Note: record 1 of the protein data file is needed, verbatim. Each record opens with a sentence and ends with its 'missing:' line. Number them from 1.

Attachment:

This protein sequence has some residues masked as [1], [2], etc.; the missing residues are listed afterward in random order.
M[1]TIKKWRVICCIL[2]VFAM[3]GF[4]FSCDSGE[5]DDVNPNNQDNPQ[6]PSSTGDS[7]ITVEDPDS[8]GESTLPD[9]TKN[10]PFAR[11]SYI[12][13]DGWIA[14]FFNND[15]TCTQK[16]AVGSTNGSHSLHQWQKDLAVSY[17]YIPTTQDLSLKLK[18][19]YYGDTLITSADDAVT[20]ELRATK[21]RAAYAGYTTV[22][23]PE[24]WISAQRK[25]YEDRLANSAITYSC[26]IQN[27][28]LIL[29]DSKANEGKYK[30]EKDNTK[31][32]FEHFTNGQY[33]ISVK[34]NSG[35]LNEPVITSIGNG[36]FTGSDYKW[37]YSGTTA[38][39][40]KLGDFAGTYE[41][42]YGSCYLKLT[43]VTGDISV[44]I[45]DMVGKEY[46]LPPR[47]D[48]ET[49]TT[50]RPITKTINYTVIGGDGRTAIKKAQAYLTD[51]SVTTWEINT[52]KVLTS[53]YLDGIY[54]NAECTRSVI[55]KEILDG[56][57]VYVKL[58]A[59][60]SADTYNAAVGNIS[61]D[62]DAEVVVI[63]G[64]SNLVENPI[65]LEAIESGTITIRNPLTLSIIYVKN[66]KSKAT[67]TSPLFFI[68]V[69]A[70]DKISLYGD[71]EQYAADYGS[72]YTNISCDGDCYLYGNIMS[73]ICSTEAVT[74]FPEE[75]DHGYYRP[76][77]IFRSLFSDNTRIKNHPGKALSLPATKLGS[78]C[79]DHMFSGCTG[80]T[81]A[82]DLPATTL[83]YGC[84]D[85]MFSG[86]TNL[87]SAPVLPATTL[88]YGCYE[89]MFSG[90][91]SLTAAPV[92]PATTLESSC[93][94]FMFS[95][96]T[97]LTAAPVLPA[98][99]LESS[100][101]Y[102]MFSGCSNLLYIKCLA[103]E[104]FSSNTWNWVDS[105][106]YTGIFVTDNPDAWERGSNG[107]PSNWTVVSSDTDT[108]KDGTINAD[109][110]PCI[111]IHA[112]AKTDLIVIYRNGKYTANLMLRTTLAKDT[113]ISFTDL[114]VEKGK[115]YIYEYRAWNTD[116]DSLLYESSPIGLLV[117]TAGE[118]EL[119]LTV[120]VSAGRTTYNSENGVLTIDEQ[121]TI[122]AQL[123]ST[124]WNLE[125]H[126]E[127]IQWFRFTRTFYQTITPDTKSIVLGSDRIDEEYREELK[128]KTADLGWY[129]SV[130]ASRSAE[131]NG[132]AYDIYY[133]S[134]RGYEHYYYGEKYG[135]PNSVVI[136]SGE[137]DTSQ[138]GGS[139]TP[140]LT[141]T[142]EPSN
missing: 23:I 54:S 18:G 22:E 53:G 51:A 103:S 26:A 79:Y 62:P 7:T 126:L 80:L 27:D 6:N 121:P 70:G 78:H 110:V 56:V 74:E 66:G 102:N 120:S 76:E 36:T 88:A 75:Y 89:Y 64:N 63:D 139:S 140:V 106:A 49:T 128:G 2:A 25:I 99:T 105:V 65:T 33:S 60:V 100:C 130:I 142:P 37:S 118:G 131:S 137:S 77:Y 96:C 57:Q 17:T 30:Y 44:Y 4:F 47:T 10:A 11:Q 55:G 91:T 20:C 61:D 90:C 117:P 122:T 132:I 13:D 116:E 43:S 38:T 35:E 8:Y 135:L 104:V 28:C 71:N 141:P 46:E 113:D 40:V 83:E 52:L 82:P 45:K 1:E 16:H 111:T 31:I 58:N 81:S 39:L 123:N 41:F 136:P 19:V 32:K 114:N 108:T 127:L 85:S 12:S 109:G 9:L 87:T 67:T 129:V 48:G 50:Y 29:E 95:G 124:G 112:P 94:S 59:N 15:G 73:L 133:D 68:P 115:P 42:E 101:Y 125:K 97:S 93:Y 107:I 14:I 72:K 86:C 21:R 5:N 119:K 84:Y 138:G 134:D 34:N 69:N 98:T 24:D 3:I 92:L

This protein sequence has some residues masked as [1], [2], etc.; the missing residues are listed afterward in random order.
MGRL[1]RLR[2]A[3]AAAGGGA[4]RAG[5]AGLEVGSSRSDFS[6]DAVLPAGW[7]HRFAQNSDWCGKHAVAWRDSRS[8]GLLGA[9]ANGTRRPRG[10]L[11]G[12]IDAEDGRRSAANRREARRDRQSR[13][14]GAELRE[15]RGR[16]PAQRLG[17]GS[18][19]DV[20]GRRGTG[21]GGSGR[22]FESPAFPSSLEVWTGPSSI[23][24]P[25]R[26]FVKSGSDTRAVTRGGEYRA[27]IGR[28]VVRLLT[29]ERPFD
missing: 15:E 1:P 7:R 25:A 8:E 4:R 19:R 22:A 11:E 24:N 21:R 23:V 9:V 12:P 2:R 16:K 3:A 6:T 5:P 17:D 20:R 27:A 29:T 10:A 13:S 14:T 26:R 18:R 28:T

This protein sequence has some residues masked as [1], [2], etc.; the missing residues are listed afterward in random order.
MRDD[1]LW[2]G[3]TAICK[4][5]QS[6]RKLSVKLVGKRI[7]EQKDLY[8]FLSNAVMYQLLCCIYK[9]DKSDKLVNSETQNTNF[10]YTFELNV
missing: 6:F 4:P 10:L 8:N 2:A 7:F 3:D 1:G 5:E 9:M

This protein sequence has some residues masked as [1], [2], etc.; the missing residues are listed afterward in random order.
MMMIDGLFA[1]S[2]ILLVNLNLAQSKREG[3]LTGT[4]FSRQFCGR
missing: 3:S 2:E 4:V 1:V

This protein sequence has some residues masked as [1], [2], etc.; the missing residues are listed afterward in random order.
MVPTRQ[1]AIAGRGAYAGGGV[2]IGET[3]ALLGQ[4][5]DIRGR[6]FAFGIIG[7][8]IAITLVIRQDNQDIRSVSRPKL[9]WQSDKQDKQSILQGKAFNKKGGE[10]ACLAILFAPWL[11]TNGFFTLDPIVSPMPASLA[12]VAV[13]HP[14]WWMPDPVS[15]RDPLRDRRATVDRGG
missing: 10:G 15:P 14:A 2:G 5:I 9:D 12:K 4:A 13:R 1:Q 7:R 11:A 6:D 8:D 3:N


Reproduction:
This protein sequence has some residues masked as [1], [2], etc.; the missing residues are listed afterward in random order.
M[1]TIKKWRVICCIL[2]VFAM[3]GF[4]FSCDSGE[5]DDVNPNNQDNPQ[6]PSSTGDS[7]ITVEDPDS[8]GESTLPD[9]TKN[10]PFAR[11]SYI[12][13]DGWIA[14]FFNND[15]TCTQK[16]AVGSTNGSHSLHQWQKDLAVSY[17]YIPTTQDLSLKLK[18][19]YYGDTLITSADDAVT[20]ELRATK[21]RAAYAGYTTV[22][23]PE[24]WISAQRK[25]YEDRLANSAITYSC[26]IQN[27][28]LIL[29]DSKANEGKYK[30]EKDNTK[31][32]FEHFTNGQY[33]ISVK[34]NSG[35]LNEPVITSIGNG[36]FTGSDYKW[37]YSGTTA[38][39][40]KLGDFAGTYE[41][42]YGSCYLKLT[43]VTGDISV[44]I[45]DMVGKEY[46]LPPR[47]D[48]ET[49]TT[50]RPITKTINYTVIGGDGRTAIKKAQAYLTD[51]SVTTWEINT[52]KVLTS[53]YLDGIY[54]NAECTRSVI[55]KEILDG[56][57]VYVKL[58]A[59][60]SADTYNAAVGNIS[61]D[62]DAEVVVI[63]G[64]SNLVENPI[65]LEAIESGTITIRNPLTLSIIYVKN[66]KSKAT[67]TSPLFFI[68]V[69]A[70]DKISLYGD[71]EQYAADYGS[72]YTNISCDGDCYLYGNIMS[73]ICSTEAVT[74]FPEE[75]DHGYYRP[76][77]IFRSLFSDNTRIKNHPGKALSLPATKLGS[78]C[79]DHMFSGCTG[80]T[81]A[82]DLPATTL[83]YGC[84]D[85]MFSG[86]TNL[87]SAPVLPATTL[88]YGCYE[89]MFSG[90][91]SLTAAPV[92]PATTLESSC[93][94]FMFS[95][96]T[97]LTAAPVLPA[98][99]LESS[100][101]Y[102]MFSGCSNLLYIKCLA[103]E[104]FSSNTWNWVDS[105][106]YTGIFVTDNPDAWERGSNG[107]PSNWTVVSSDTDT[108]KDGTINAD[109][110]PCI[111]IHA[112]AKTDLIVIYRNGKYTANLMLRTTLAKDT[113]ISFTDL[114]VEKGK[115]YIYEYRAWNTD[116]DSLLYESSPIGLLV[117]TAGE[118]EL[119]LTV[120]VSAGRTTYNSENGVLTIDEQ[121]TI[122]AQL[123]ST[124]WNLE[125]H[126]E[127]IQWFRFTRTFYQTITPDTKSIVLGSDRIDEEYREELK[128]KTADLGWY[129]SV[130]ASRSAE[131]NG[132]AYDIYY[133]S[134]RGYEHYYYGEKYG[135]PNSVVI[136]SGE[137]DTSQ[138]GGS[139]TP[140]LT[141]T[142]EPSN
missing: 23:I 54:S 18:G 22:E 53:G 51:A 103:S 26:A 79:Y 62:P 7:T 126:L 80:L 27:D 6:N 121:P 70:G 78:H 110:V 56:V 74:E 66:G 102:N 120:S 76:E 36:T 88:A 75:Y 89:Y 64:N 63:D 139:S 140:V 106:A 49:T 128:G 2:A 25:I 99:T 105:V 65:T 33:S 60:V 100:C 130:I 142:P 37:S 118:G 131:S 137:S 77:Y 96:C 57:Q 17:T 30:Y 44:Y 4:F 47:T 10:A 11:Q 55:G 91:T 20:C 61:D 90:C 117:P 122:T 132:I 13:D 116:E 43:S 38:T 35:E 8:Y 135:L 104:V 28:C 71:N 141:P 46:E 113:D 40:V 83:E 52:L 82:P 45:K 1:E 16:H 111:T 31:I 58:N 81:S 39:L 123:N 41:F 136:P 19:V 32:K 114:N 108:T 127:L 85:S 12:S 109:G 9:L 87:T 67:T 129:V 48:G 50:Y 29:E 95:G 124:G 112:P 94:S 59:N 15:G 73:L 133:D 68:P 115:P 42:E 101:Y 125:K 97:S 93:Y 107:I 14:I 72:K 86:C 21:R 5:N 119:K 84:Y 138:G 134:D 34:N 69:N 98:T 24:D 3:I 92:L